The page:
Centre staff receive specialist training in areas like speech pathology and occupational therapy and receive on the job training so they can apply the theory of these disciplines in practical ways to support their children’s individual needs.
Early Childhood Teacher Jane Whitney said the centre became an Enhancing Children’s Outcomes (EChO) Centre in June 2016, because it was attended by many children from vulnerable circumstances.
“In our kindergarten class last year we had 40 children and out of them 30 were classed as at risk,” she said.
“We work really hard to improve the outcomes of these children by addressing some key areas of vulnerability including supporting the children with language development and managing their emotions before they get to kindergarten.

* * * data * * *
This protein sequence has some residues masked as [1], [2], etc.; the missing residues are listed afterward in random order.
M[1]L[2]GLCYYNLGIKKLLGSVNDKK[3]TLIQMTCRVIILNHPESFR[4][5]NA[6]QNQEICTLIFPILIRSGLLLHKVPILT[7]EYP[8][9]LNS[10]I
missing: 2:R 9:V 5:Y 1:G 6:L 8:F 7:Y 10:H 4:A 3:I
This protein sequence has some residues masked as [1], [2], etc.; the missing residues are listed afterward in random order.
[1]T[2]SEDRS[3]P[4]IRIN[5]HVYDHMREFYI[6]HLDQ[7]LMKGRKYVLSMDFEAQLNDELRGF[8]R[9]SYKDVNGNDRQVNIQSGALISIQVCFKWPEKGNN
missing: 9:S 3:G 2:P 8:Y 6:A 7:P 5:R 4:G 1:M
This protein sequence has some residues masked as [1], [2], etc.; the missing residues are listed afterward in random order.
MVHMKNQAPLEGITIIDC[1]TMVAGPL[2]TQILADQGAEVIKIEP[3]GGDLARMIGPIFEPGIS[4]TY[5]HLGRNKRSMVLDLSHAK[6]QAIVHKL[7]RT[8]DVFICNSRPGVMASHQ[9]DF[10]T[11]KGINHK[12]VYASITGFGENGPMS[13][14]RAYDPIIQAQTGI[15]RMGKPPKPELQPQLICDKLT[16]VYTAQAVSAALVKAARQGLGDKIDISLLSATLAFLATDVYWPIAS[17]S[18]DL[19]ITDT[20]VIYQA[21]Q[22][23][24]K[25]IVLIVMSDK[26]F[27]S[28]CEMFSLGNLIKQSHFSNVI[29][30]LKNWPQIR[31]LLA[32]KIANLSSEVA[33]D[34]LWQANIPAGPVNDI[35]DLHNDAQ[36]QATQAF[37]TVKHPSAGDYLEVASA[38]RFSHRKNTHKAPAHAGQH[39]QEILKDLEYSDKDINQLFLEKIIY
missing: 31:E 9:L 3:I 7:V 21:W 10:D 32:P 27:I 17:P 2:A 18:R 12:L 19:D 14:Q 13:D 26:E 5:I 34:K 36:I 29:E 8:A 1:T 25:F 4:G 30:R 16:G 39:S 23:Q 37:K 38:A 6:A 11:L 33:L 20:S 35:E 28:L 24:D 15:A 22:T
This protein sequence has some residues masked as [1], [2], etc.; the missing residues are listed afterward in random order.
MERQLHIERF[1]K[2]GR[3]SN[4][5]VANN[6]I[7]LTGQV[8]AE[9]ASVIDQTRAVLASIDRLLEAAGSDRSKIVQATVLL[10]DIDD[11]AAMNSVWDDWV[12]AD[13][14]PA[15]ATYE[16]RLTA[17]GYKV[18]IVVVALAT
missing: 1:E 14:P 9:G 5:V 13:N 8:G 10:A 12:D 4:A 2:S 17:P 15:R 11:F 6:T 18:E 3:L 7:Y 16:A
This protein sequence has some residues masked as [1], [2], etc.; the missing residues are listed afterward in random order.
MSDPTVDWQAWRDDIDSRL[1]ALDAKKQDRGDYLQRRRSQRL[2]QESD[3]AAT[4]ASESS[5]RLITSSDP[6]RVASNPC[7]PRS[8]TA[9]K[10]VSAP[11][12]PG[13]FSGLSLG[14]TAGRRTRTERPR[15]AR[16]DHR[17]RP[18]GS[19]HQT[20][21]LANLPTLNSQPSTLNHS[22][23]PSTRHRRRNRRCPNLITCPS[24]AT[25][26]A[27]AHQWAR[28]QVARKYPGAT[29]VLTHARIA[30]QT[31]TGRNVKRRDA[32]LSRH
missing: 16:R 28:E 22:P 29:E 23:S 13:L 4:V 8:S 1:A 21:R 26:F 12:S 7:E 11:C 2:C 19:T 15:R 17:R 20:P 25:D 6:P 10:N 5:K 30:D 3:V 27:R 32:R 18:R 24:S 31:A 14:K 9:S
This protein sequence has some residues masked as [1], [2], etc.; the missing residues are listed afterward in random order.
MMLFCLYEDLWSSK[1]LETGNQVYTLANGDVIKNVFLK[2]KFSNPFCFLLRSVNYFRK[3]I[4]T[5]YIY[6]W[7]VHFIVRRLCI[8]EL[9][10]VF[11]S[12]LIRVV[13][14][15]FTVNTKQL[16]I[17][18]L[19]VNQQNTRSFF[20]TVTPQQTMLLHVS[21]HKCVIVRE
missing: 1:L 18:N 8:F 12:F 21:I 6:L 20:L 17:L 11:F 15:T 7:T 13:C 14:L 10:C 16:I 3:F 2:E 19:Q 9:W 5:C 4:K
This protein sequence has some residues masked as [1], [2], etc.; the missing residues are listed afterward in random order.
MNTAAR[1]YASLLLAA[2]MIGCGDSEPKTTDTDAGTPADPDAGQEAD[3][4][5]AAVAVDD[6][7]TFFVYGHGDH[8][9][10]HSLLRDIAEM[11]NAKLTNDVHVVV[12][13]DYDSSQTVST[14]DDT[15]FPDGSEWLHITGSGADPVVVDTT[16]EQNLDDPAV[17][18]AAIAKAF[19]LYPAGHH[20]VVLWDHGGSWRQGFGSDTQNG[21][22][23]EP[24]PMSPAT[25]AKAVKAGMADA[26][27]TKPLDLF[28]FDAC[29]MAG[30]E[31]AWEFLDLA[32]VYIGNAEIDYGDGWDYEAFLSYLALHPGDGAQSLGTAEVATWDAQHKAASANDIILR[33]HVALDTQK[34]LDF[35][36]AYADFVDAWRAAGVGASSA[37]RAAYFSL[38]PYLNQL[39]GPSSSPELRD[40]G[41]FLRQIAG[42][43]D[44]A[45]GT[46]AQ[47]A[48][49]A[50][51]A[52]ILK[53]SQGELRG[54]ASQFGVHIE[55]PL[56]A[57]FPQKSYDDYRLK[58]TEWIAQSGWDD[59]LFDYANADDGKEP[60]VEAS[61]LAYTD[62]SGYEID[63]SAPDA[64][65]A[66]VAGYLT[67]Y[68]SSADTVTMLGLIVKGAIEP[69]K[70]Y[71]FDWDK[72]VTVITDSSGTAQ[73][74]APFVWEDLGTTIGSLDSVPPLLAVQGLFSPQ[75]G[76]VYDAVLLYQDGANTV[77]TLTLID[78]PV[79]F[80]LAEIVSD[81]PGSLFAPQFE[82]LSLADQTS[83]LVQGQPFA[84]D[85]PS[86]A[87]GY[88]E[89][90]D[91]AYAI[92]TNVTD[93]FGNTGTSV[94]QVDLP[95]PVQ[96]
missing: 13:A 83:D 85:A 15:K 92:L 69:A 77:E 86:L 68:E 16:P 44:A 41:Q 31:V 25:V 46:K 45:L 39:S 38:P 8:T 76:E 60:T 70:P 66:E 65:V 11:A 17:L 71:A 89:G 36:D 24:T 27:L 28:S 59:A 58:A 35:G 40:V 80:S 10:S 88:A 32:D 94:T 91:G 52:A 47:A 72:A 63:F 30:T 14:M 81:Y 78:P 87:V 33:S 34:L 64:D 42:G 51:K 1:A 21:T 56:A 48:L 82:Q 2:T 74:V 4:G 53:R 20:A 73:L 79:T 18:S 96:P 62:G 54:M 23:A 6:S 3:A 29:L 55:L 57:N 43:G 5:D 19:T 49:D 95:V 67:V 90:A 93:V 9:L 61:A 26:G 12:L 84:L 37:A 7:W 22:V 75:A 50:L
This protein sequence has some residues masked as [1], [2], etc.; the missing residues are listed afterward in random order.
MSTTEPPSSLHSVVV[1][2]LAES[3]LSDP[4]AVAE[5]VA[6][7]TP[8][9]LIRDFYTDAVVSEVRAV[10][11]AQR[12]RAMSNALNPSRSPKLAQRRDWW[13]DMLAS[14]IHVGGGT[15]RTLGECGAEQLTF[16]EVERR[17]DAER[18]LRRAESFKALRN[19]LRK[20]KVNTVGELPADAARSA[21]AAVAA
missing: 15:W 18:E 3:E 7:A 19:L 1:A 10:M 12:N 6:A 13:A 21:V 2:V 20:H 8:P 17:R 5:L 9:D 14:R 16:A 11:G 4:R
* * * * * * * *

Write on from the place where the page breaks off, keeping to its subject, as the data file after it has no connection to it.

“We found by focussing this work on the pre-kindergarten children they are better prepared for kindergarten which means we can spend more time focussing on getting them ready for school.”
The centre has a dedicated speech pathologist, a child and family practitioner and occupational therapist.
Ms Whitney provides families with a regular newsletter that outlines the practical ways educators support children to learn.
“For example, we have a few children with developmental delays and sensory issues so our educators focus on having special activity boxes ready for these children, or they set up obstacle courses to help them with their spatial awareness,” she said.
“We are always trying to find new and practical ways of helping children learn that supports their unique needs and development.”